5. Who was your first character to design, and what has changed in your design process since then? (how you design characters now)
The first characters I designed was Myron for Fallout 2. I was given the "child genius," but I did what I could to make sure he wasn't the Wesley Crusher archetype, which I thought was pretty played out in most media forms. In the end, however, Myron had his problems - he talked too much, could get really annoying in parts (especially if you were female) and was useless in combat. I do think he succeeded in being a highly-reactive character to events in the game and things your player did, and it was pretty awesome for high Intelligence and high Science guys to argue with him about his own creations. I really like it when he gets frustrated when you keep asking him insightful chemistry and pharmaceutical questions about Jet.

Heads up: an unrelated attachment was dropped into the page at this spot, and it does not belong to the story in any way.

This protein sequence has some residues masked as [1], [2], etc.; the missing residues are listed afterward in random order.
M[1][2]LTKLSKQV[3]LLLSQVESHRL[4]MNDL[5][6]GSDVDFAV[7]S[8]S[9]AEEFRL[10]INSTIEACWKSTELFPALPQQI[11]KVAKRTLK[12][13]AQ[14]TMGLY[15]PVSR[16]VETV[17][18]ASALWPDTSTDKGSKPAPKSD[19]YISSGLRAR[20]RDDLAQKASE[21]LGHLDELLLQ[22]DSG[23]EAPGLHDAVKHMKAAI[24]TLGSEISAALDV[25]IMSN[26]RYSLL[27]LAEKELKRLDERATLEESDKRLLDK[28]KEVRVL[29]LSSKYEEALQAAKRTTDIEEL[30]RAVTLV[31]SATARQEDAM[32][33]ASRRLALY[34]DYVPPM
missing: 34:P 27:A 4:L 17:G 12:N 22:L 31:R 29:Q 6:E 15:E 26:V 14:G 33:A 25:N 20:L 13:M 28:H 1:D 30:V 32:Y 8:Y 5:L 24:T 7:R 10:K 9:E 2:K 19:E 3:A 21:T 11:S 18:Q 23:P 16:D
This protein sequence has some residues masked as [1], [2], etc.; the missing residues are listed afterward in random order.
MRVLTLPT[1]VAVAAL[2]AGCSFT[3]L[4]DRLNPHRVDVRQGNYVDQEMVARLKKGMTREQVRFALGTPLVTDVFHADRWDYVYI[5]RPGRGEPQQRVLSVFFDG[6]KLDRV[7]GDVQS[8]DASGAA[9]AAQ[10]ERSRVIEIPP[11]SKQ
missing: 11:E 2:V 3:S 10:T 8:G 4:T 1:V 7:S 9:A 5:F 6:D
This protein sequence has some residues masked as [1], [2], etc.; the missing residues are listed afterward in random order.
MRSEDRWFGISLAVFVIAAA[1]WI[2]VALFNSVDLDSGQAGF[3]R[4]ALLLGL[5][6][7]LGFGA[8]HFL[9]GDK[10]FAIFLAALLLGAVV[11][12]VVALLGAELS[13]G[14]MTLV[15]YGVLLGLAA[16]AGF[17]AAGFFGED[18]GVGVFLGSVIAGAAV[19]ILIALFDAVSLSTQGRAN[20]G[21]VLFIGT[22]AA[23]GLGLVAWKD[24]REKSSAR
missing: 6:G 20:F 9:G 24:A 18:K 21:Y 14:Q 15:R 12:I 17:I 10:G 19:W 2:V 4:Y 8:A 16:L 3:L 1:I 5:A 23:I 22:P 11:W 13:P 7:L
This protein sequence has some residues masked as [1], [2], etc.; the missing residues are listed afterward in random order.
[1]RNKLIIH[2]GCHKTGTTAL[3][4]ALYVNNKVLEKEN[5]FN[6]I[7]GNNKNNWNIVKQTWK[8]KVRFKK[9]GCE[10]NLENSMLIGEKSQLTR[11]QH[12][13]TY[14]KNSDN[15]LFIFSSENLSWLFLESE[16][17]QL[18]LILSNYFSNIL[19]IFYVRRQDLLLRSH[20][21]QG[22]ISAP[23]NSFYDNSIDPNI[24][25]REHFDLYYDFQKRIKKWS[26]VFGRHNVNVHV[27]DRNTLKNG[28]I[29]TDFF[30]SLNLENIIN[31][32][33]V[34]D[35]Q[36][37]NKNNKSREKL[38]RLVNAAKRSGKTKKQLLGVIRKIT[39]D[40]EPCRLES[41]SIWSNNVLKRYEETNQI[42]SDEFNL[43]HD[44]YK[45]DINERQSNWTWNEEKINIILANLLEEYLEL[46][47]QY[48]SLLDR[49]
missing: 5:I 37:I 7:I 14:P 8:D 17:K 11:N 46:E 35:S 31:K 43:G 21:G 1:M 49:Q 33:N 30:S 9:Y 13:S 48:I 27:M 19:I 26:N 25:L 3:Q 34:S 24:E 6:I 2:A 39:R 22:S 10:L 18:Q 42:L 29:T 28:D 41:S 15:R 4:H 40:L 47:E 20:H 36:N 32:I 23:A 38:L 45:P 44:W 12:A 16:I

Meanwhile, original Fallout creator Tim Cain (currently of Carbine Studios) talks about his unannounced MMORPG, as well as answers some general, mostly MMO-related questions at MMOGamer. An excerpt:
The MMO Gamer: So then what is fun to you? Define “fun” in an MMO.
Tim Cain: Well, the reason I like playing MMOs, is for all my life I’ve played RPGs. I gravitate towards them, I’ve made a number of them in the past.
But, MMOs have that added dimension of you’re there with thousands of other people, they’re trying to do the same things you’re trying to do, and your friends are there too, witnessing you do this.
I think part of the fun that comes out of that is just, the fun of it being social, the fun of it being a communal effort.
Going back to single-player RPGs, you feel lonely. It’s like, “Did you see that cool thing I just did?” It’s much more fun playing these games in a group. I always have one character, I was saying earlier, that I make that I don’t tell anybody about.